Firewalls And Foreign Courts - A New Judgment From The Grand Court Of The Cayman Islands

In a judgment published on 7 November 20191, the Grand Court of the Cayman Islands (the Court) has provided helpful new guidance as to the way in which the Cayman Islands "firewall" legislation will operate to protect Cayman Islands trusts from orders which may be made by foreign courts without reference to the operation of Cayman Islands law.

In summary, the Court found that:

The Court will readily provide Beddoe relief where foreign proceedings may lead to orders being made in respect of a Cayman Islands trust. Where a foreign court will not give up jurisdiction in a matter concerning a Cayman Islands trust, the Court will be prepared to act as an auxiliary for the purpose of determining questions of Cayman Islands law relevant to the trust2. Due to the firewall legislation contained in the Trusts Law3, any order made by a foreign court in respect of a Cayman Islands proper law trust will not be recognized if Cayman Islands law has not been applied. Whether issues in respect of Cayman Islands trusts can be determined by foreign courts (applying Cayman Islands law) or whether it is only the Cayman Courts that can do so remains an open question; and In addition to the statutory protections for Cayman Islands trusts found in the Trusts Law, there is a separate and freestanding common law principle that a foreign judgment will not be enforced to the extent it conflicts with public policy in the Cayman Islands. The Facts

The need for Beddoe relief in this case arose because of proceedings issued in Singapore by the Third Defendant, one of the adult beneficiaries of the Tan Kim Choo Family Scholarship Trust (the Trust), seeking an order that the Trust be terminated (the Singapore Proceedings). The proper law of the Trust is the law of the Cayman Islands, and the trust deed and contains a provision stating that the Cayman Islands shall be the initial forum for the administration of the Trust. The trustee of trust (the Trustee) was therefore concerned to enforce and give effect to these jurisdiction provisions and initially applied for a stay of the Singapore Proceedings. However that application (which also sought time for the Trustee to seek Beddoe relief) was refused by the courts of Singapore, and a very short timetable was set down for evidence to be filed and an oral hearing to take place in that jurisdiction.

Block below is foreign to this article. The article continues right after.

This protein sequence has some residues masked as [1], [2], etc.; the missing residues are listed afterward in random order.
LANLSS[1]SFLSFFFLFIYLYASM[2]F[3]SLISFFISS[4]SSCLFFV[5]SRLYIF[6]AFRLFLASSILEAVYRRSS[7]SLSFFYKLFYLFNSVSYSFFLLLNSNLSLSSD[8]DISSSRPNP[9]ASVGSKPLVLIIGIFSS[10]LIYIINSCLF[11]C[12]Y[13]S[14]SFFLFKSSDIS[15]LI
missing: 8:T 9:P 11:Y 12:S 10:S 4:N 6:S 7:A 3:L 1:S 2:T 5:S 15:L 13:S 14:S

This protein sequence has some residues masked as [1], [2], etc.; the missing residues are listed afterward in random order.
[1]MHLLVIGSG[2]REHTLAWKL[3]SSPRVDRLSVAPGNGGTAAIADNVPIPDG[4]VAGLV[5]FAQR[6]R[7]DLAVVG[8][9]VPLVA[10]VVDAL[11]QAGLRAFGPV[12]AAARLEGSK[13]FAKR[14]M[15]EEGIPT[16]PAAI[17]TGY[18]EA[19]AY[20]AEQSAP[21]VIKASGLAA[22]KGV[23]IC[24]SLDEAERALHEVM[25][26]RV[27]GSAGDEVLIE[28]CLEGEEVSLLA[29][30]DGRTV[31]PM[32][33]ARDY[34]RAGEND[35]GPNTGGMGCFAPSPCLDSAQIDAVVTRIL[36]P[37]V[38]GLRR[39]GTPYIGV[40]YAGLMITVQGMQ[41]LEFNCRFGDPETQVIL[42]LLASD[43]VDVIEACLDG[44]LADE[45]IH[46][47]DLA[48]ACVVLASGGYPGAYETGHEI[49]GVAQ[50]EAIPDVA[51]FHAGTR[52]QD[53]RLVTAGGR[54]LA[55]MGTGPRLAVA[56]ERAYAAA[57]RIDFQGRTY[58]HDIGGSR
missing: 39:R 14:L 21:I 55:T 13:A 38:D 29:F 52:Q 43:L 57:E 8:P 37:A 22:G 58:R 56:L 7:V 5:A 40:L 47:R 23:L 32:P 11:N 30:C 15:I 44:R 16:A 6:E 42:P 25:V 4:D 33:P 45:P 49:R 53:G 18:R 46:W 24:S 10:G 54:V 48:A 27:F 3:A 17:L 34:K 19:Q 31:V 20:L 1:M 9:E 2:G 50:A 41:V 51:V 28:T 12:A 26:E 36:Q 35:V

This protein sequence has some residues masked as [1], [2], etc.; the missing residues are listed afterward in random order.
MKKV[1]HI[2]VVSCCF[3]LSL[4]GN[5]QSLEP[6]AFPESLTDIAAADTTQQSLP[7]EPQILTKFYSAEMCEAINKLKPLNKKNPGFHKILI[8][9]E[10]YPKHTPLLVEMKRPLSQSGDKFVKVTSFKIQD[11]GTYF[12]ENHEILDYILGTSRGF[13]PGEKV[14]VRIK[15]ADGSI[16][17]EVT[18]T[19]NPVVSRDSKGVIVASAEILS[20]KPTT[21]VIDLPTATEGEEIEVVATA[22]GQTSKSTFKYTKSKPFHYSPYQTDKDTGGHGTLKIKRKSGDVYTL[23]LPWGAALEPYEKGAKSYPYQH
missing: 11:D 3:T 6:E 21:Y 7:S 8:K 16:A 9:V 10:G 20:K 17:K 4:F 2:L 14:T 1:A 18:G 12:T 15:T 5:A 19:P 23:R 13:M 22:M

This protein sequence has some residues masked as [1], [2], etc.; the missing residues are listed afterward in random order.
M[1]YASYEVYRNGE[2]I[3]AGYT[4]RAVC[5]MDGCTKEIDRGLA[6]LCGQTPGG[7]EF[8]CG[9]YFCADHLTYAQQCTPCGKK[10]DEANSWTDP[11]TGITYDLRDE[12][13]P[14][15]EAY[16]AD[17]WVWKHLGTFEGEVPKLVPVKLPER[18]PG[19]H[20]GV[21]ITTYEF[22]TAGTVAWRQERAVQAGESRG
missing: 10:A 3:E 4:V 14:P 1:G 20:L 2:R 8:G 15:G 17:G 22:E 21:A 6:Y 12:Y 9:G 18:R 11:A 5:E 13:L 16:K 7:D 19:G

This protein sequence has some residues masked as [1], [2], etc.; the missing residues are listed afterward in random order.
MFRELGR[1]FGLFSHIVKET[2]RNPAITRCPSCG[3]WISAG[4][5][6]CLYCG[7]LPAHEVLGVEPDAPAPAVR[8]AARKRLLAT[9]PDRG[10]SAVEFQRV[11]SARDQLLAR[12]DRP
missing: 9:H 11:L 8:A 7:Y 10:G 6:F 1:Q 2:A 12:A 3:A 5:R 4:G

In these circumstances, the Trustee filed an originating summons with the Court seeking, among other things, Beddoe relief on an...

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